Attorney-General Yehuda Weinstein on Tuesday announced he was leaning toward indicting former Ashkenazi chief rabbi Yona Metzger for allegedly taking NIS 10 million in bribes.
Weinstein emphasized that his decision would be in keeping with the recommendation of State Attorney Shai Nitzan and other prosecution officials.
Metzger will be given a last shot to convince the attorney- general otherwise at a special pre-indictment hearing.
Such hearings usually do not affect decisions, but Foreign Minister Avigdor Liberman did succeed in significantly reducing the scope of charges against him in a separate corruption case.
Metzger’s defense team said in response: “We received from the attorney-general the allegations against Rabbi Yona Metzger and the summons to a hearing. Rabbi Metzger denies the allegations made against him. According to the rabbi, he did not receive bribes, not through the state’s witness and not through anyone else, and did not launder money. We will address the allegations against the rabbi at the hearing he has been summoned to after we receive and review the investigative material.”
Besides bribery, the charges could include fraud, breach of public trust, fraudulent receipt of a benefit under aggravated circumstances, theft, money-laundering, tax violations and conspiracy to commit a felony while using his position as chief rabbi. Metzger served in the position from 2003 until 2013.
Of the NIS 10 million in alleged bribes, NIS 7 million went directly to Metzger, according to the Justice Ministry statement, which added that Haim Eisenstadt, the chief rabbi’s driver, conducted most of the transactions and received some of the money himself.
In response, the Chief Rabbinate issued a statement of its own, saying it was “saddened by Rabbi Metzger’s summoning to a hearing,” adding that “all employees of the Chief Rabbinate are obligated [to conduct] proper and transparent administration, and this is indeed how things are done.”
Metzger is suspected of receiving large-scale bribes from foreigners who wished to convert, or prove they were Jewish under standards acceptable to the Chief Rabbinate.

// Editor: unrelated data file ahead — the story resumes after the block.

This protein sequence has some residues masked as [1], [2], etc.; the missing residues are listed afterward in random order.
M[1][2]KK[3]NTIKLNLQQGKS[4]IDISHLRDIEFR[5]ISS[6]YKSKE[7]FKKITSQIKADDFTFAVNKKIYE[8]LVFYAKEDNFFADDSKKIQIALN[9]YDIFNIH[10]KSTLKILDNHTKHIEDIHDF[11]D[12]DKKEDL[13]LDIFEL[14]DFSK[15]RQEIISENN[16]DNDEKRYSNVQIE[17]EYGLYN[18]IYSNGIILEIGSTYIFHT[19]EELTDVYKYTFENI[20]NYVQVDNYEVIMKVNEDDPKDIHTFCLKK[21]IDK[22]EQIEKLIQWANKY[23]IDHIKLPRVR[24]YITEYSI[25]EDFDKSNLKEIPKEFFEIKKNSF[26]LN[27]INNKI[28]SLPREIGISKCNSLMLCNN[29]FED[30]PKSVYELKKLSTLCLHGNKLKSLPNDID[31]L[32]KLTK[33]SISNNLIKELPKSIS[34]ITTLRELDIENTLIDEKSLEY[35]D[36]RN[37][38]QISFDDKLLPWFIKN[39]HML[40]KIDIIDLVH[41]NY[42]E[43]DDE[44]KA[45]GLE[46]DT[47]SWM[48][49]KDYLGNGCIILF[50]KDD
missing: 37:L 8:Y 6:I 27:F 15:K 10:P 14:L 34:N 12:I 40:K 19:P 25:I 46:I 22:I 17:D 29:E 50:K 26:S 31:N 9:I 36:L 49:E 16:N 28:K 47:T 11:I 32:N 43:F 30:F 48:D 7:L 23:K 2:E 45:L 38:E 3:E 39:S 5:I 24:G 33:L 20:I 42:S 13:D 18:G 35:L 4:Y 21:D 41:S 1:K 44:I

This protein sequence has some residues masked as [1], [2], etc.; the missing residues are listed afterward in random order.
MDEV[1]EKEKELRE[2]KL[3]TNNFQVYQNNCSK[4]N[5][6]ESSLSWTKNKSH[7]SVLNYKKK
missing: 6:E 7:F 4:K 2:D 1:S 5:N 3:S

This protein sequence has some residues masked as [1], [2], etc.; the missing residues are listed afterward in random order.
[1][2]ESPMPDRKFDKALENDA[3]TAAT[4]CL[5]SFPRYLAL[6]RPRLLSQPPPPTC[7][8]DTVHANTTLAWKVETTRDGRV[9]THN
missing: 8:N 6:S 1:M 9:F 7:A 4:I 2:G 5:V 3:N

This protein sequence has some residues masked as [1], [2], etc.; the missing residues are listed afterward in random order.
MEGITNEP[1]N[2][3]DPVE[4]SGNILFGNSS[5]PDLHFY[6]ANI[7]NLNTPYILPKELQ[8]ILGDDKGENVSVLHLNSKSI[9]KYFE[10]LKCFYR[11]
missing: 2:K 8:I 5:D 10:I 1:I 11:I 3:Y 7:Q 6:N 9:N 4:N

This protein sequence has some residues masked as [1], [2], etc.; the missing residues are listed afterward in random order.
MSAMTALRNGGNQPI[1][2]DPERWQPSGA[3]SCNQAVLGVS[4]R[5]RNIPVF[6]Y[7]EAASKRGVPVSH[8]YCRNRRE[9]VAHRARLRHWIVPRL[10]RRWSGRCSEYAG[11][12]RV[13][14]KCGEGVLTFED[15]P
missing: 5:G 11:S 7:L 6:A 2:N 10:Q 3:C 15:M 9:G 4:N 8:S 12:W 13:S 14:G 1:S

The Justice Ministry statement said that he and a rabbi from a foreign country split the money paid to the foreign rabbi regarding the issues in question.
It added that sometimes Metzger made sure that at least in initial stages, the checks were not made payable to him, such that he could better hide his involvement.
According to the statement, in 2011, Metzger and the rabbi helped convert the children of a Russian businessman who had made aliya, at a price of $360,000, of which Metzger pocketed $180,000.
In addition, the chief rabbi allegedly received double-digit percentages of donations slated for charitable groups in exchange for his support and activities on their behalf.
One donation, for $28,000, was slated for a yeshiva at Metzger’s synagogue, the ministry statement said. It is alleged to have found its way to the chief rabbi and his driver, Eisenstadt. Another, for $72,000, was earmarked for Beit Hatavshil, a group that provides food to the poor. It allegedly was split between the charity and Metzger, who received around $22,500, without the donor’s knowledge.
Another allegation involves Metzger receiving bribes under the guise of gifts, such as gifts for his son’s 2010 wedding. In one case, he allegedly received $500,000 in 10 separate payments. At a ceremony for nominating a rabbi to receive an official position, one of that rabbi’s relatives gave Metzger $70,000.
Metzger is also accused of failing to report all income he received.
The statement also says Metzger instructed Eisenstadt to lie to police when questioned, to protect the rabbi.
Metzger voluntarily suspended himself from a number of major duties in June 2013, amid the investigation. He maintained his innocence but stepped down from the Rabbinical High Court, the Chief Rabbinical Council and the Appointments Committee for Rabbinical Judges.
Rabbi Seth Farber, director of the ITIM religious services advisory and lobbying group, which works with converts, said it was “a sad day for the institutional rabbinate” and noted that the pending indictment comes as the Chief Rabbinate fights to keep tight control of the conversion process.
“The allegations related to conversion confirm that even a centralized system is subject to corruption,” Farber said. “It is particularly grievous that those in vulnerable positions such as converts were taken advantage of. ITIM continues to fight for transparency and honesty rather than centralization. The appropriate response here is oversight, and not consolidating the centralized authority of the rabbinate over conversion.”